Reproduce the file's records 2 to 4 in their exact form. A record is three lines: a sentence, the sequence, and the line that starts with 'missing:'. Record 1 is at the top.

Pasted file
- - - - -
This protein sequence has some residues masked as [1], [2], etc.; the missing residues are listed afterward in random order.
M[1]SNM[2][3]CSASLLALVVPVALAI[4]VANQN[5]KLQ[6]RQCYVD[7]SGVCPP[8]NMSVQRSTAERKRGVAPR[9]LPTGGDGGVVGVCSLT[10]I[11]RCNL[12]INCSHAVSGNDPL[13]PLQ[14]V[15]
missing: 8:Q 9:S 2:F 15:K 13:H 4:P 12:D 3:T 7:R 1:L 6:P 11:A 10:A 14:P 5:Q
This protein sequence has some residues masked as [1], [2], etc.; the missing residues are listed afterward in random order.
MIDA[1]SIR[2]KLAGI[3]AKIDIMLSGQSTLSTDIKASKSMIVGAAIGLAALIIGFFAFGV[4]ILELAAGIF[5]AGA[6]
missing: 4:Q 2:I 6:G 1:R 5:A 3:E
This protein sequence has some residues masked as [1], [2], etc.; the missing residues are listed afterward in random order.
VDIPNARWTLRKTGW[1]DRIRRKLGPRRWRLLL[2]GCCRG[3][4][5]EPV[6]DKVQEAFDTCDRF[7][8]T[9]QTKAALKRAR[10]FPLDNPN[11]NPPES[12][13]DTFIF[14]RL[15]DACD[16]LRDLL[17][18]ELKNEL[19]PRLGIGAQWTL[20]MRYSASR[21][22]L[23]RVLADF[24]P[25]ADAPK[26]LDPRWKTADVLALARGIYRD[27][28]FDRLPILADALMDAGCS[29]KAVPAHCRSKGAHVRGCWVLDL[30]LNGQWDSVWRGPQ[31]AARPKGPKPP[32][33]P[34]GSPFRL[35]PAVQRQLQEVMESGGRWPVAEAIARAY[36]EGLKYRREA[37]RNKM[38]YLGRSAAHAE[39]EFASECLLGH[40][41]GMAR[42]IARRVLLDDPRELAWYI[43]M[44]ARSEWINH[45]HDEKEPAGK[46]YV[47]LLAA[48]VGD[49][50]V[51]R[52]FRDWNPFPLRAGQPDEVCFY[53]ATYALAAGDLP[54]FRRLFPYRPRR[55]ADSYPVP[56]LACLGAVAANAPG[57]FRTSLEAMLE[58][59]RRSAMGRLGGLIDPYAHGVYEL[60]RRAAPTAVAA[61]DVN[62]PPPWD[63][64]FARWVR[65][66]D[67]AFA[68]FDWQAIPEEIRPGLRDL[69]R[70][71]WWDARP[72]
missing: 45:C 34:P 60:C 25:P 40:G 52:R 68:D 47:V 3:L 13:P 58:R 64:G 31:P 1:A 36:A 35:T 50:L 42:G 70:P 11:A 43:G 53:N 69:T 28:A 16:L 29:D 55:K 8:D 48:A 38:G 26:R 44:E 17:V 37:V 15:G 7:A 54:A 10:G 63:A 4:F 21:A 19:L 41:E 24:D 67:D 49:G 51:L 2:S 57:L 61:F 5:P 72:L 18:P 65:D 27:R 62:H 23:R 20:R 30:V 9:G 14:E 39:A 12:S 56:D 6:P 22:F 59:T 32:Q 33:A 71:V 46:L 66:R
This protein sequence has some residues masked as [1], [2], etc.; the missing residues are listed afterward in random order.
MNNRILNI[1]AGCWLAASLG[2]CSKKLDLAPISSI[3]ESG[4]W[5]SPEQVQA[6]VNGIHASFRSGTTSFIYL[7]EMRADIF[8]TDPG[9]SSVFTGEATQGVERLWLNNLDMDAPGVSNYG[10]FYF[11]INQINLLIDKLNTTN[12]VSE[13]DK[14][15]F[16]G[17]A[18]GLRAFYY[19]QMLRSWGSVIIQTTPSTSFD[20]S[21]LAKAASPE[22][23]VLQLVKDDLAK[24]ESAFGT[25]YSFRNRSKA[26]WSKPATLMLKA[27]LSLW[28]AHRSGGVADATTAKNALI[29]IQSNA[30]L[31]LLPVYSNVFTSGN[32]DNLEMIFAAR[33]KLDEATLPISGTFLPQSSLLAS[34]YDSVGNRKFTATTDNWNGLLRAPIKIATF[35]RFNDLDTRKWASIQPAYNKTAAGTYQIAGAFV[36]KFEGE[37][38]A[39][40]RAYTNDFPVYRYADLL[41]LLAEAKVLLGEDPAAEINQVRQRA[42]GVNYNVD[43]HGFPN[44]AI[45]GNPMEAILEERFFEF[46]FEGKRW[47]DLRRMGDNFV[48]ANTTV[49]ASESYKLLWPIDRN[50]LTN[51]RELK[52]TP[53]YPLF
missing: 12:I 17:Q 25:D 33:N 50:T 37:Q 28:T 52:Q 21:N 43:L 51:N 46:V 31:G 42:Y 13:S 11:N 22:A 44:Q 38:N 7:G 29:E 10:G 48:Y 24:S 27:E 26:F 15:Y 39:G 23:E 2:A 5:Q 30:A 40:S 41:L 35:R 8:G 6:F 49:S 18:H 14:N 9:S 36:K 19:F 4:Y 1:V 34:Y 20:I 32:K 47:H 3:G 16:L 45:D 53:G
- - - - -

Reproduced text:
This protein sequence has some residues masked as [1], [2], etc.; the missing residues are listed afterward in random order.
MIDA[1]SIR[2]KLAGI[3]AKIDIMLSGQSTLSTDIKASKSMIVGAAIGLAALIIGFFAFGV[4]ILELAAGIF[5]AGA[6]
missing: 4:Q 2:I 6:G 1:R 5:A 3:E
This protein sequence has some residues masked as [1], [2], etc.; the missing residues are listed afterward in random order.
VDIPNARWTLRKTGW[1]DRIRRKLGPRRWRLLL[2]GCCRG[3][4][5]EPV[6]DKVQEAFDTCDRF[7][8]T[9]QTKAALKRAR[10]FPLDNPN[11]NPPES[12][13]DTFIF[14]RL[15]DACD[16]LRDLL[17][18]ELKNEL[19]PRLGIGAQWTL[20]MRYSASR[21][22]L[23]RVLADF[24]P[25]ADAPK[26]LDPRWKTADVLALARGIYRD[27][28]FDRLPILADALMDAGCS[29]KAVPAHCRSKGAHVRGCWVLDL[30]LNGQWDSVWRGPQ[31]AARPKGPKPP[32][33]P[34]GSPFRL[35]PAVQRQLQEVMESGGRWPVAEAIARAY[36]EGLKYRREA[37]RNKM[38]YLGRSAAHAE[39]EFASECLLGH[40][41]GMAR[42]IARRVLLDDPRELAWYI[43]M[44]ARSEWINH[45]HDEKEPAGK[46]YV[47]LLAA[48]VGD[49][50]V[51]R[52]FRDWNPFPLRAGQPDEVCFY[53]ATYALAAGDLP[54]FRRLFPYRPRR[55]ADSYPVP[56]LACLGAVAANAPG[57]FRTSLEAMLE[58][59]RRSAMGRLGGLIDPYAHGVYEL[60]RRAAPTAVAA[61]DVN[62]PPPWD[63][64]FARWVR[65][66]D[67]AFA[68]FDWQAIPEEIRPGLRDL[69]R[70][71]WWDARP[72]
missing: 45:C 34:P 60:C 25:P 40:G 52:R 68:D 47:V 3:L 13:P 58:R 64:G 31:P 1:A 36:A 35:T 50:L 42:G 70:P 11:A 43:G 53:N 69:T 28:A 16:L 29:D 55:K 8:D 48:A 38:G 26:R 44:E 17:V 37:V 15:G 7:A 54:A 10:G 63:A 4:F 21:A 19:L 41:E 24:D 67:D 49:G 51:L 2:S 57:L 61:F 5:P 72:L 18:P 65:D 27:R 62:H 23:R 20:R 30:V 9:G 14:E 39:A 12:S 56:D 6:P 22:F 59:T 32:Q 33:A 71:V 46:L 66:R
This protein sequence has some residues masked as [1], [2], etc.; the missing residues are listed afterward in random order.
MNNRILNI[1]AGCWLAASLG[2]CSKKLDLAPISSI[3]ESG[4]W[5]SPEQVQA[6]VNGIHASFRSGTTSFIYL[7]EMRADIF[8]TDPG[9]SSVFTGEATQGVERLWLNNLDMDAPGVSNYG[10]FYF[11]INQINLLIDKLNTTN[12]VSE[13]DK[14][15]F[16]G[17]A[18]GLRAFYY[19]QMLRSWGSVIIQTTPSTSFD[20]S[21]LAKAASPE[22][23]VLQLVKDDLAK[24]ESAFGT[25]YSFRNRSKA[26]WSKPATLMLKA[27]LSLW[28]AHRSGGVADATTAKNALI[29]IQSNA[30]L[31]LLPVYSNVFTSGN[32]DNLEMIFAAR[33]KLDEATLPISGTFLPQSSLLAS[34]YDSVGNRKFTATTDNWNGLLRAPIKIATF[35]RFNDLDTRKWASIQPAYNKTAAGTYQIAGAFV[36]KFEGE[37][38]A[39][40]RAYTNDFPVYRYADLL[41]LLAEAKVLLGEDPAAEINQVRQRA[42]GVNYNVD[43]HGFPN[44]AI[45]GNPMEAILEERFFEF[46]FEGKRW[47]DLRRMGDNFV[48]ANTTV[49]ASESYKLLWPIDRN[50]LTN[51]RELK[52]TP[53]YPLF
missing: 12:I 17:Q 25:D 33:N 50:T 37:Q 28:T 52:Q 21:N 43:L 51:N 46:V 31:G 42:Y 13:S 11:N 22:A 44:Q 38:N 7:G 29:E 10:G 48:Y 24:S 27:E 26:F 15:Y 39:G 23:E 2:A 5:Q 30:A 40:S 41:L 35:R 8:G 6:F 49:S 18:H 14:N 9:S 36:K 19:F 4:Y 1:V 34:Y 20:I 32:K 47:H 3:G 16:L 45:D 53:G